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The Ghost of Accountancy Past

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Computer Associates' past has come back to haunt it. The Securities & Exchange Commission (SEC) is to pursue a civil suit against the company over historic accountancy practices, and has issued a Wells Notice against CA, the enterprise software vendor said yesterday. The case against is unlikely to reach court: more likely CA will settle with a hefty fine and abject apologies.

The Wells Notice gives CA a last chance to persuade the SEC against taking action. But we cannot envisage how CA can conduct a successful defence, considering how its own internal investigation, completed last year, revealed that the company had booked forward bookings as current revenue. Three officials, including CFO Ira Zar were fired.

CA says the action relates to fiscal 2000. During this time the company booked the entire value of software license as if as current revenue, instead of booking revenues when they were actually received. The upshot was that revenues and profits were inflated. Critics accused the company of deploying this accounting practice to support the personal targets of top management. Charles Wang, Sanjay Kumar and others stood to gain $900 million, a new benchmark for greed even in the dotcom era, as a peRformance bonus.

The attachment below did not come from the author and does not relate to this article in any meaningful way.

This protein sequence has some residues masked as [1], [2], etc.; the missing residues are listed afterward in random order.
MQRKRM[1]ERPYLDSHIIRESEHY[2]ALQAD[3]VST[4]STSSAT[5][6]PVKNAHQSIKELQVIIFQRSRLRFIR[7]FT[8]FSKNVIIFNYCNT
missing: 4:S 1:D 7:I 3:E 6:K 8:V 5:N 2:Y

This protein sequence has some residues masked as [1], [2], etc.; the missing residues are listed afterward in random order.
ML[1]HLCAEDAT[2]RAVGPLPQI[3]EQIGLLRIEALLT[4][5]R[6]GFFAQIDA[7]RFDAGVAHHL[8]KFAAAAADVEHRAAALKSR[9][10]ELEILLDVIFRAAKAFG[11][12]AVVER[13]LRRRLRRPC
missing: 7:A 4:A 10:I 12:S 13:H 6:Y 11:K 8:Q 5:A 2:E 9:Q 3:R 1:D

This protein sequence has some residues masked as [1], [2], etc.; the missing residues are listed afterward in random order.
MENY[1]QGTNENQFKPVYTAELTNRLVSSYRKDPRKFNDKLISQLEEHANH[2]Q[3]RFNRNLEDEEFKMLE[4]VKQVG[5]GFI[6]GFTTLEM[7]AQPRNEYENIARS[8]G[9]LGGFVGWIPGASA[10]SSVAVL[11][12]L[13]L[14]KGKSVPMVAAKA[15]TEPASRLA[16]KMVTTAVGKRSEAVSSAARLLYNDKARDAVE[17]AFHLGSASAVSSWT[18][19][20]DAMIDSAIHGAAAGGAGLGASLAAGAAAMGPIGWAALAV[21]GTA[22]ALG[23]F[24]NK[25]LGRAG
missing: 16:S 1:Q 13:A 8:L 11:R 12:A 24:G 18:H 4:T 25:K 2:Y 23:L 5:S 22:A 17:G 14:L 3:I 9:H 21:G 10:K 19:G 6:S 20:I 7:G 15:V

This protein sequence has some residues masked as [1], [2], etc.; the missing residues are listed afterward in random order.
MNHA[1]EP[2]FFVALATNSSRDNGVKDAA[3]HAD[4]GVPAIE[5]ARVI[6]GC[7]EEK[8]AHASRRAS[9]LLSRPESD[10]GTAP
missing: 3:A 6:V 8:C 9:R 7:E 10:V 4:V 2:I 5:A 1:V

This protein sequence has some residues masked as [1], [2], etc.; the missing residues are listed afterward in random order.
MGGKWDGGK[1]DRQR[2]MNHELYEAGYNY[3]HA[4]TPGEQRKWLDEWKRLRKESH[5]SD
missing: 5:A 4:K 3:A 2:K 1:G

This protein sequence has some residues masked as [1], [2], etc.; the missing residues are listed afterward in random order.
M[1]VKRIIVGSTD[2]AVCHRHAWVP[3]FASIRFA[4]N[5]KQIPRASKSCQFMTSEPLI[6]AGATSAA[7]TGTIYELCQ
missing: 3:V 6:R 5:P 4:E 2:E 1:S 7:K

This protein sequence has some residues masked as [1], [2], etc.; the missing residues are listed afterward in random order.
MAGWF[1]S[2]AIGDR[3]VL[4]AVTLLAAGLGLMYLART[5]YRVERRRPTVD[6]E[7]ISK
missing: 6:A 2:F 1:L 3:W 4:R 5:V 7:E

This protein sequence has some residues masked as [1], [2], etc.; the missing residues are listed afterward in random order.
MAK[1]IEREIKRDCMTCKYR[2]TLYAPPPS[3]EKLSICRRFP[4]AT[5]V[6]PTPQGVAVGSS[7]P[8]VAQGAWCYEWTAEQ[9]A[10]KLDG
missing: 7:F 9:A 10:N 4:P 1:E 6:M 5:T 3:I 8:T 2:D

Following investor pressure, the bonuses were reduced substantially while founder and chairman Charles Wang was sent out to pasture, CA stopped jumping the gun on sales revenue in 2000.

Kumar is now undisputed captain at the helm and he has pledged to run a kinder, gentler CA. He is keen to comply with every best practice in corporate governance that you could think of. And then some. He has one thing to look forward to: no class action. The company settled with investors over the accountancy wheeze in August, 2003. ®

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